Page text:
It will be another year before Porsche’s first pure battery-electric vehicle, the Mission E, finally reaches market, but the German sports car brand already is laying out big plans to electrify.
Fully half of all Porsches will use some form of battery power by 2023, according to a presentation by Porsche Cars North American CEO Klaus Zellmer. That is expected to include not only the hybrids and plug-in hybrids currently in the line-up, but also additional BEVs like the Mission E. Porsche officials have also suggested they will eventually electrify even such classic core models as the iconic 911.
While such a move might be a stretch for traditional Porsche buyers, the brand has begun bringing in younger buyers who are more open to experimentation, said Zellmer, speaking at the annual Automotive News World Congress. Nearly 80% of the customers who are signing up for the new Porsche Passport subscription service “have not owned a Porsche before,” he noted.
Porsche is not entirely new to electrification. In fact, founder Ferdinand Porsche’s first car, the Loehner-Porsche Mixt, of a century ago, was a very primitive plug-in hybrid. It even had wheel-mounted motors, a concept just being tinkered with again today
The German carmaker now offers a handful of hybrid and plug-in models, including versions of the Cayenne crossover-utility vehicle and the coupe-like Panamera sedan. In fact, the brand’s 918 Spyder supercar used a twin-motor plug-in drive system to deliver a combined 889 horsepower.
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Porsche has the benefit of accessing technology developed by its parent, Volkswagen AG, and several of VW’s high-line brands, notably Audi and Lamborghini, are working on the sort of high-performance systems that Porsche would need, in particular.
Of course, it won’t be the only automaker, moving forward, planning a major push into electrification. VW has, for one, said it wants to have 40 BEV models on the market by 2025. General Motors is targeting 20 by 2023. On the high-line side, Infiniti this week announced it will begin to go “all-electric,” with the exception of its largest SUVs, starting in 2019.
High-performance brands are also jumping in, hoping to benefit from the instant torque offered by electric motors. Aston Martin is getting ready to start production of the limited-edition RapidE and has broadly hinted of bringing out an electric version of the DBX sport-utility vehicle it is developing.
Even Ferrari is giving serious thought to electrification. Like the Porsche 918, it used a Formula One-derived hybrid system for its La Ferrari hypercar and, as TheDetroitBureau.com first reported this week, CEO Sergio Marchionne is giving serious thought to an all-electric sports car with the prancing pony logo.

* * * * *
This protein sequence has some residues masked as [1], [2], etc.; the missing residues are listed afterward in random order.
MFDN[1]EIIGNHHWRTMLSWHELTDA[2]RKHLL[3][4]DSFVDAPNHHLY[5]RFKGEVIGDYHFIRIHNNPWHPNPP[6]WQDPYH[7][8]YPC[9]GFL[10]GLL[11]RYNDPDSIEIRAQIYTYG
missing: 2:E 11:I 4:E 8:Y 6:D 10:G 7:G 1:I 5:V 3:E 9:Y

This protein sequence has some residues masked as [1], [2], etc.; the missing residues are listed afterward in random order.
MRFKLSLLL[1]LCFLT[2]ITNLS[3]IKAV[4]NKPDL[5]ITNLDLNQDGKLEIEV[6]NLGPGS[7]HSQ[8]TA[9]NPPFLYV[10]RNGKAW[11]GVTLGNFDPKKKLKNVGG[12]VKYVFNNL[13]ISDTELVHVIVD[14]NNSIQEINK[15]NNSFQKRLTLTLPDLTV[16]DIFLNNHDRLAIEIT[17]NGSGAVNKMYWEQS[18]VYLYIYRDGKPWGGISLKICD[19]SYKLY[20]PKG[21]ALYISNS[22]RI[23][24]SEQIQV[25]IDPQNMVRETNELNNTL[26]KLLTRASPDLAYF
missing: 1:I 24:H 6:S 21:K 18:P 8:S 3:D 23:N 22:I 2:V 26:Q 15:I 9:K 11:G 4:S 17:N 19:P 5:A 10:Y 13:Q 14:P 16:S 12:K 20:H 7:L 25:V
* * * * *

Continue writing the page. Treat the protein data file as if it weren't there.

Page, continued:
Performance brands can’t ignore the numbers that Tesla has delivered. Its Model S P100D can launch from 0 to 60 in about 2.8 seconds, roughly matching the acceleration of the Dodge Demon, when equipped with optional Ludicrous Mode. And Tesla recently unveiled its second-generation Roadster which is expected to be even faster.
That said, Tesla’s existing models do face some limitations: pedal-to-the-metal launches not only draw down batteries in a hurry but tend to quickly overheat both battery pack and motors. The P100D can, at best, muster a lap or two on most race tracks.
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Porsche is promising its Mission E will perform like a true sports car, however. But will customers accept it?
In an interview with British car magazine AutoCar last November, Porsche’s global CEO Oliver Blume said the marque has gotten “very good feedback” for the Panamera plug-in. But the question is whether they’ll accept electrification of the iconic 911.
“With the 911, for the next 10 to 15 years, we will still have a combustion engine,” Blume said. “We have combustion engines, then plug-ins as intermediaries, then full EV later on. The future concept of 911 will have plug-in built in, but it’s not decided yet if we offer it: 911 is a core business and we need it to be a pure sports car. When customers want it to be electric, we can be ready.”
Over the coming years, attitudes may change, in part, because Porsche expects to draw in some very different customers. Not only will that be a matter of the passage of time, but also it will reflect changes in the company’s marketing strategy.
The Porsche Passport program is one example. It offers customers the opportunity to sign up at two different monthly tiers, each allowing a driver to swap between a list of select vehicles as often as once a day. Want a 911 during the week? Swap it out on Friday for a Panamera or Cayenne so you have room to take the family off on a trip.
Those signing up for Passport “are much younger than our average customer,” PCNA CEO Zellmer said during his Detroit speech, adding that “78% of members in Porsche Passport have not owned a Porsche before, currently do not own a Porsche. So the conquest rate is close to 80%.”
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The program currently is limited to the Atlanta area but could soon expand to other markets. And it may be part of a more dramatic shift in not only how but what future Porsche customers will drive.